Blast clouds Sri Lanka peace push

A powerful landmine blast in eastern Sri Lanka has threatened to overshadow a renewed Norwegian drive to reignite the country’s floundering peace process.

    Attacks, blamed on Tamil rebels, have been on the rise

    The blast, which killed three soldiers and wounded two, came as Norwegian peace envoy Eric Solheim arrived in Colombo on a mission to prevent the island nation from slipping back into full-blown civil war.

     

    Police and the Sri Lankan Defence Ministry has blamed the Monday attack in eastern Batticaloa on Tamil Tiger rebels.

     

    Rohan Abeywardene, deputy inspector general of police for the eastern districts of Ampara, Batticaloa and Trincomalee, said: 

    "The patrol was attacked three miles (5km) outside Batticaloa town. The Tigers were responsible. Who else?"

     

    In a series of meetings, Solheim, was scheduled to hold talks with President Mahinda Rajapakse and travel to the Tamil Tiger rebels' capital of Kilinochchi to meet their reclusive leader, Vellupillai Prabhakaran.

     

    "The Tigers were responsible. Who else?"

    Rohan Abeywardene, Deputy Inspector General of Police

    Solheim is hoping to save the truce he negotiated between the two sides four years ago.

     

    Separately, Anton Balasingham, the rebels' peace negotiator, also arrived in Sri Lanka from his home in London.

     

    Pro-rebel website TamilNet.com said Balasingham would be travelling to Kilinochchi aboard a Sri Lankan air force helicopter later on Monday.

     

    Solheim, who negotiated the 2002 ceasefire, also planned to meet Nicholas Burns, the visiting US Undersecretary of  State, later on Monday, the US Embassy said.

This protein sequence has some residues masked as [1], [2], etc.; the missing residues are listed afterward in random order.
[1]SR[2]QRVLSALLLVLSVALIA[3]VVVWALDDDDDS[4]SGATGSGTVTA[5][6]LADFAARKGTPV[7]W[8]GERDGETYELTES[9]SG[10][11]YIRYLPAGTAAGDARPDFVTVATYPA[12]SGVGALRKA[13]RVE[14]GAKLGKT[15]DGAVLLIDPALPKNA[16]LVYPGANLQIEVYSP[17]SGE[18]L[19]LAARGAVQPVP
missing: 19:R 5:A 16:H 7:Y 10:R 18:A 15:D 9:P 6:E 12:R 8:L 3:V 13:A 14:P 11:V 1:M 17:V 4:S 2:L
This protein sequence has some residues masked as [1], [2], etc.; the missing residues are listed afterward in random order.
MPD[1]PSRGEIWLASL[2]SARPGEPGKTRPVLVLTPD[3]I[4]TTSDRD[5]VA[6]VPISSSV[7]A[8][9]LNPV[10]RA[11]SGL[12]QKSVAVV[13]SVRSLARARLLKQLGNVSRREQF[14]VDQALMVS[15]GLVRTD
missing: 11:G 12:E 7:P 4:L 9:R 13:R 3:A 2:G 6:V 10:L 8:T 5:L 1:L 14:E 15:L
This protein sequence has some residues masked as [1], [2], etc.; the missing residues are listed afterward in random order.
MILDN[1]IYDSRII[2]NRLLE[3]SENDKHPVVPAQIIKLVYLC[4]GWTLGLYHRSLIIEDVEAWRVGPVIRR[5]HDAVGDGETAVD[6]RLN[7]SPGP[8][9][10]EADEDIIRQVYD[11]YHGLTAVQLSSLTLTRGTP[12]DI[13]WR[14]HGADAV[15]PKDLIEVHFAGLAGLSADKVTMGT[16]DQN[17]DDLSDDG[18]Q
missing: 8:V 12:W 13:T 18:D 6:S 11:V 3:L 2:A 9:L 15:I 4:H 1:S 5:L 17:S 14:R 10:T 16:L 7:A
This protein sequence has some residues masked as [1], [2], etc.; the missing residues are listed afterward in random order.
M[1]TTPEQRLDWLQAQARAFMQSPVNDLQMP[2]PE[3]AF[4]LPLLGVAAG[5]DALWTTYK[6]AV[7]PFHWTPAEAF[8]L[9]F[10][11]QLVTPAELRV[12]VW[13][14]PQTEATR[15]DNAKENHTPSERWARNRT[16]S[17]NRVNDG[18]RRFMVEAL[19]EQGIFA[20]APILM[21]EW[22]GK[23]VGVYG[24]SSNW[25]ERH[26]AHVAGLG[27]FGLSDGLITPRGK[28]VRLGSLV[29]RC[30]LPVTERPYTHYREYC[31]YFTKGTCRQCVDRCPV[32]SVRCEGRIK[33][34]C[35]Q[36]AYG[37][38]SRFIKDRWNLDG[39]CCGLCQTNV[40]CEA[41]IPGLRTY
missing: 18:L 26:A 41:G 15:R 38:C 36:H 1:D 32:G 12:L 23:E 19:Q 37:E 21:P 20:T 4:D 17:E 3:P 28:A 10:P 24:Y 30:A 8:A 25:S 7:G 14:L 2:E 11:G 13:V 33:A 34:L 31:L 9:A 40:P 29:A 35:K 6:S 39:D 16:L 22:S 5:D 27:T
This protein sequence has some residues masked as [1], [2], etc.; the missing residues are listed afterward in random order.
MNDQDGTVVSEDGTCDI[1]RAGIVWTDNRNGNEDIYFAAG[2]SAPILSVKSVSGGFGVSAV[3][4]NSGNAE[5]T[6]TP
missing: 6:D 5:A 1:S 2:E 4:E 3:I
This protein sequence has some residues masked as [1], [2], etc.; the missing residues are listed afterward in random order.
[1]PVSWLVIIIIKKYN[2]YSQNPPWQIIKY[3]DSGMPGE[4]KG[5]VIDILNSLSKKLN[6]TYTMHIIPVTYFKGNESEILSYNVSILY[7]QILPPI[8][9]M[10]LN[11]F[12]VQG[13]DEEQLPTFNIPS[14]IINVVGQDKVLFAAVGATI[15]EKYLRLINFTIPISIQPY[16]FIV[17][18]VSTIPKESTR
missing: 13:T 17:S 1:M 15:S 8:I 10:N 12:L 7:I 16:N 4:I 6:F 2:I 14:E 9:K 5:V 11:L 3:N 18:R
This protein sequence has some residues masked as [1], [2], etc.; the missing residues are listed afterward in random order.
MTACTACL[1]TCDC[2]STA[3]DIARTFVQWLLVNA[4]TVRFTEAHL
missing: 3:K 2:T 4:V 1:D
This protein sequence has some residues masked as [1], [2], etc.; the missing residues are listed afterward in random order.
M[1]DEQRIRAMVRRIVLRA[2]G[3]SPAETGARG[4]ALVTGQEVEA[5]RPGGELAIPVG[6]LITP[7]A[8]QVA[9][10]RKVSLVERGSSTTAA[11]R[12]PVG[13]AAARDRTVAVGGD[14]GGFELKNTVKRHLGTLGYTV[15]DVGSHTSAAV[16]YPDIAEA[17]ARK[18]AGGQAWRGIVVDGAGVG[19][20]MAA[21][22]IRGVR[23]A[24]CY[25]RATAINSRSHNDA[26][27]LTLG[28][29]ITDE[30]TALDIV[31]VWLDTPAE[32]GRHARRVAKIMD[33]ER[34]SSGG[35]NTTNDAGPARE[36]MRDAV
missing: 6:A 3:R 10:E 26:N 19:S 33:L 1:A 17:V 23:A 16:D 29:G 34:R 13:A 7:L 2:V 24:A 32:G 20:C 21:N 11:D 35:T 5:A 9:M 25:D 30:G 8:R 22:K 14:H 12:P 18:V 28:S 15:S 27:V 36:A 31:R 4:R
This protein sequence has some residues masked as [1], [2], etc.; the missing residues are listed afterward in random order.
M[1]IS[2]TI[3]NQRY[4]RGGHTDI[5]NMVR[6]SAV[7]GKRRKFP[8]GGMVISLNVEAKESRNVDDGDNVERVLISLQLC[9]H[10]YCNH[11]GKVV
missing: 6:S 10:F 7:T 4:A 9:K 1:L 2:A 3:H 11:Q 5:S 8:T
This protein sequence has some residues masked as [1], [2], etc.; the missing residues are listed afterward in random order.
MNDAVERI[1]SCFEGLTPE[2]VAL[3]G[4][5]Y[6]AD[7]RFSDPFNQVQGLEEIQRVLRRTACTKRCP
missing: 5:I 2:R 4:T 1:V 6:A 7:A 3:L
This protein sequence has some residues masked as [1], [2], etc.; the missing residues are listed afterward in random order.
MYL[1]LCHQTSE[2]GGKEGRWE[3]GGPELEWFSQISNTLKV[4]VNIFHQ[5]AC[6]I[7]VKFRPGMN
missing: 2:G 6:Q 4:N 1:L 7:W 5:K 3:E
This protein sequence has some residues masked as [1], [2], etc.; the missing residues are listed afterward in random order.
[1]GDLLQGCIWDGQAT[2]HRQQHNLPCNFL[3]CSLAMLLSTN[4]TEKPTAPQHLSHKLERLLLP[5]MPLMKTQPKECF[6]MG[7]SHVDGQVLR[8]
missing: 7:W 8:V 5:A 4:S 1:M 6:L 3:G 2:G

According to an embassy statement, Burns will "call again for the government of Sri Lanka and the Liberation Tigers of Tamil Eelam to resume talks on strengthening the ceasefire agreement as soon as possible."

     

    Truce under strain

     

    President Rajapakse has offered
    talks but no Tamil homeland

    Sri Lanka's fragile truce has come under heavy strain with almost daily reports of new violence, much of it blamed on the rebels.

     

    Monday's landmine attack brings the total number of government security personnel killed since 4 December in attacks blamed on the rebels to at least 81.

     

    The rebels have repeatedly denied involvement, in turn accusing government troops of killing civilians in revenge attacks, which the government denies.

     

    The rebels have fought the government since 1983 to create a separate homeland for ethnic minority Tamils, accusing the majority Sinhalese-dominated state of discrimination.

     

    The Tigers' leadership has threatened to resume their armed struggle this year unless President Rajapakse gives them a separate Tamil homeland, which he has refused to do. 
     

    "What we hope for is that we can set some steps in
    the right direction"

     

    Nordic diplomat

    About 65,000 people were killed in the conflict before the 2002 ceasefire.

     

    Peace talks broke down in April 2003, when the Tigers withdrew, demanding more autonomy in the Tamil-majority northeast region.

     

    Norway, which was invited to mediate in the Sri Lanka conflict because of its experience in Middle East peace efforts, has sought to play down hopes of a breakthrough from Solheim's latest visit to the island.

     

    "It's unrealistic that [Solheim] will come here for three days and solve all Sri Lanka's problems," said a Nordic diplomat.

     

    "What we hope for is that we can set some steps in
    the right direction."

    SOURCE: Agencies


    YOU MIGHT ALSO LIKE

    'We will cut your throats': The anatomy of Greece's lynch mobs

    The brutality of Greece's racist lynch mobs

    With anti-migrant violence hitting a fever pitch, victims ask why Greek authorities have carried out so few arrests.

    The rise of Pakistan's 'burger' generation

    The rise of Pakistan's 'burger' generation

    How a homegrown burger joint pioneered a food revolution and decades later gave a young, politicised class its identity.

    From Cameroon to US-Mexico border: 'We saw corpses along the way'

    'We saw corpses along the way'

    Kombo Yannick is one of the many African asylum seekers braving the longer Latin America route to the US.